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Old Aug 29, 2007, 2:37 PM   #1
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Hello everyone I have been lurking in all the forums reading everything I could on the camera that I have. It is an e-500 Olympus and I need to know if anyone had any suggestions on a lens that I could zoom in on a face from around 50 yards. My children are in alot of sports and I need a good lens to be able to get there facial expression and such. The lens I have now are the ones that came with the camera and when I zoom in its just not close enough for me. I keep seeing everyone talk about the 50-200mm lens but I need to know if that will be good enough. if anyone has any pics out there with the 50-200mm lens that they could share I would greatly appreciate it. Also when I do take pics some of them are turning out grainy, is that because I have the ISO set to high. Any feedback would be greatly appreciated.
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Old Aug 29, 2007, 5:36 PM   #2
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the 50-200mm 2.8-3.5 is a great lens! i useit all the time. and as far as the grainy look yes you have the iso high. there are a couple of free programs NEAT IMAGE, and NOISE NINJA. to get rid of most of the noise. these pics are straight out of the camera, no photchop, just cropped to post here.

moderators i am not hijacking this thread, he asked for pics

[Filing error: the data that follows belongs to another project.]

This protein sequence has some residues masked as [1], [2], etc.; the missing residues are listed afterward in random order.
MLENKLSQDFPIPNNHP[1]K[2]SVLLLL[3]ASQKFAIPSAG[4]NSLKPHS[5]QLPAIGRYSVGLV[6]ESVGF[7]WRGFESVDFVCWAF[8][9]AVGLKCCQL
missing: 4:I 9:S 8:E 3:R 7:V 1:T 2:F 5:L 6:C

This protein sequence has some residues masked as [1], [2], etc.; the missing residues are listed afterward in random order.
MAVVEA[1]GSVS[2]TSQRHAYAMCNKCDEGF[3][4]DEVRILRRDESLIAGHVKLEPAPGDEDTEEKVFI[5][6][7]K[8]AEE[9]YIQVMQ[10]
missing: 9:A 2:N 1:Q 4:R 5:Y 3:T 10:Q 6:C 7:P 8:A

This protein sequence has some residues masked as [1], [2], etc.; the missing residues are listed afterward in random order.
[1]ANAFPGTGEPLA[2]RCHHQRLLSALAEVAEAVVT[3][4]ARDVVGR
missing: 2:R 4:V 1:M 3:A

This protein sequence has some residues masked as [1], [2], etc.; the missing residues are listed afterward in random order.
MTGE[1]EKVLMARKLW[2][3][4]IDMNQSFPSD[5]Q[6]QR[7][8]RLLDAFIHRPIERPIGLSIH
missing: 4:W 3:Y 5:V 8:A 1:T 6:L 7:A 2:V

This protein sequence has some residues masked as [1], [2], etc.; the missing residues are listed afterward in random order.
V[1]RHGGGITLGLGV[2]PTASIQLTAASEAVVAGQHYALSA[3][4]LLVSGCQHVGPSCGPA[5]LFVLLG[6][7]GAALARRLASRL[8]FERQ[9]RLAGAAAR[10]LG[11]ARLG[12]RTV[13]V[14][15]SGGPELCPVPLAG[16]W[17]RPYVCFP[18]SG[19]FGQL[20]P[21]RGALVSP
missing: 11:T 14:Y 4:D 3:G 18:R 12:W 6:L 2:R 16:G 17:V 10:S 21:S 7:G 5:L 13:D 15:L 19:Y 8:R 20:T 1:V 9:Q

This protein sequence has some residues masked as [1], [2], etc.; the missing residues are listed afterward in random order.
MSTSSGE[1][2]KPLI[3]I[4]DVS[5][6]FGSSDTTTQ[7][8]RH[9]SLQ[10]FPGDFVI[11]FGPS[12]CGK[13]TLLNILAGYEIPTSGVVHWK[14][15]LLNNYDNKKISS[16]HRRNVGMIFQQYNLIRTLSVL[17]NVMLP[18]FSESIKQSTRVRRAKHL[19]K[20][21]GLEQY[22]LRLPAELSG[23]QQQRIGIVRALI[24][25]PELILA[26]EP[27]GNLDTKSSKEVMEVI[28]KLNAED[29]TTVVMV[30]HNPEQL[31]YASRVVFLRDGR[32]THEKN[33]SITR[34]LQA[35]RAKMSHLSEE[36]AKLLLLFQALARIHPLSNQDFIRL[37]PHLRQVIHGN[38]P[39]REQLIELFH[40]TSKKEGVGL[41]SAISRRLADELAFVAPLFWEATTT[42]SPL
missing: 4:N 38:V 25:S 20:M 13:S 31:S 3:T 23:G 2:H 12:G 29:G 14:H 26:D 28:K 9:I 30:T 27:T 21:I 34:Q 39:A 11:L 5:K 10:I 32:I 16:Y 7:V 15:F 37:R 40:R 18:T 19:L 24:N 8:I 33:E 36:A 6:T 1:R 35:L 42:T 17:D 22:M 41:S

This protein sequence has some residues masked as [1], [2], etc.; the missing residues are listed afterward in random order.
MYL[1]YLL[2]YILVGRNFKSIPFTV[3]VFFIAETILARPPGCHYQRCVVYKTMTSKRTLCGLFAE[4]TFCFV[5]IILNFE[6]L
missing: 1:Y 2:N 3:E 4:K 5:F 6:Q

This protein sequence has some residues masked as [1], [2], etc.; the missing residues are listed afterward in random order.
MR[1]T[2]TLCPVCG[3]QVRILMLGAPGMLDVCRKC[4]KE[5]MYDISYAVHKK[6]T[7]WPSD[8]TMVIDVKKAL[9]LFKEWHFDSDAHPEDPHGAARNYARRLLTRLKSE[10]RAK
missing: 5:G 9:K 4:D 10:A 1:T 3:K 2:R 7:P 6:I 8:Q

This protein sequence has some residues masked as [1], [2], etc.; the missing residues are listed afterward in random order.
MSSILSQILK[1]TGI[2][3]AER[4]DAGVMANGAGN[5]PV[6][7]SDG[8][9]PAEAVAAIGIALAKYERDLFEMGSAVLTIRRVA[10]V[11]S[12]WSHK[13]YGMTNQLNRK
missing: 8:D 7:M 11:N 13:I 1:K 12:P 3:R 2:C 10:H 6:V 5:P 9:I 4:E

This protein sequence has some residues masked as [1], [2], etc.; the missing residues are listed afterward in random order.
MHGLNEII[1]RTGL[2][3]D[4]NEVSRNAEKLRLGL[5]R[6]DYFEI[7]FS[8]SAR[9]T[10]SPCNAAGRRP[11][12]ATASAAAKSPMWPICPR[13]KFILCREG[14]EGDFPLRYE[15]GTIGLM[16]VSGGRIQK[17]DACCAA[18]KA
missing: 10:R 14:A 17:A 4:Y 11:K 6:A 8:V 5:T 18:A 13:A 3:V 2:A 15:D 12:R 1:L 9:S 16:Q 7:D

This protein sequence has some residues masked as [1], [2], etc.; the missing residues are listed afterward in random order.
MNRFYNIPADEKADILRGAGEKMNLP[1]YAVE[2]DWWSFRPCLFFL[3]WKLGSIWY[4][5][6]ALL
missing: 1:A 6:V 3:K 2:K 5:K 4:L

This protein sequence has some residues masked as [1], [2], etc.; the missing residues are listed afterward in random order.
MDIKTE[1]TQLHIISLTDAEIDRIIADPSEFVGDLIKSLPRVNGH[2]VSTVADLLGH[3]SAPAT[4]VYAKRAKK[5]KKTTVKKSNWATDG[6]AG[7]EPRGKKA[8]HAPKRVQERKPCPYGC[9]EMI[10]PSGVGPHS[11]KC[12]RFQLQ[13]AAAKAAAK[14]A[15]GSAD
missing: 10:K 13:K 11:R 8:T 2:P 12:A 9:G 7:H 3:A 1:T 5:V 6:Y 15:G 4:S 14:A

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Old Aug 29, 2007, 5:53 PM   #3
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here are some that were taken at night in the rain.





just remember this lens has a very narrow depth of field, it takes a little getting used to! also the only other option for sports with olympus, is the 90-250mm 2.8, but that bad boy is like $ 5600. good luck! john
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Old Aug 30, 2007, 12:21 AM   #4
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great pics. Thanks. On your night pics how do you get them so clear. When I take night pics they come out blurry. Is that because of the shutter speed. Obviously I have no experience with cameras just learning. Sorry if these question are stupid. What were your setting on your camera for the night pics.
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Old Aug 30, 2007, 4:05 AM   #5
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I would suggest that you need something longer than 200 or even 250mm to zoom in on the faces at 50 yards. I don't think you will even fill the frame with the your children at these ranges without going to a 300mm+ lens so most of us when shooting sports concentrate on getting good results at closer ranges. The further the subject is away the softer it will be as you are not in the optimum focus range. With the 50-200mm lens mentioned I would suggest no further than 20 or 25 years to get good sharp results.

To get photos without blur you need a fast shutter speed so having a wide aperture (low f number) which allows more light in is very helpful and you will need f2.8 if shooting at night. In the night photos John is using ISO 1600 and f3.5 (the wides aperture at the zoom used) to allow the fastest shutter speed which in the shots is 1/200th and 1/250th.

If you are shooting in the day and you really need to have the extra zoom then there are some Sigma lenses that you could look at, the 50-500mm and 135-400mm however neither of these is as well built as the high quality 50-200mm f2.8-3.5. Also as soon as it gets a bit cloudy you won't really get the shutter speeds you would want and at those focal lengths you are going to want to be using a monopod at all times.


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Old Aug 30, 2007, 7:20 AM   #6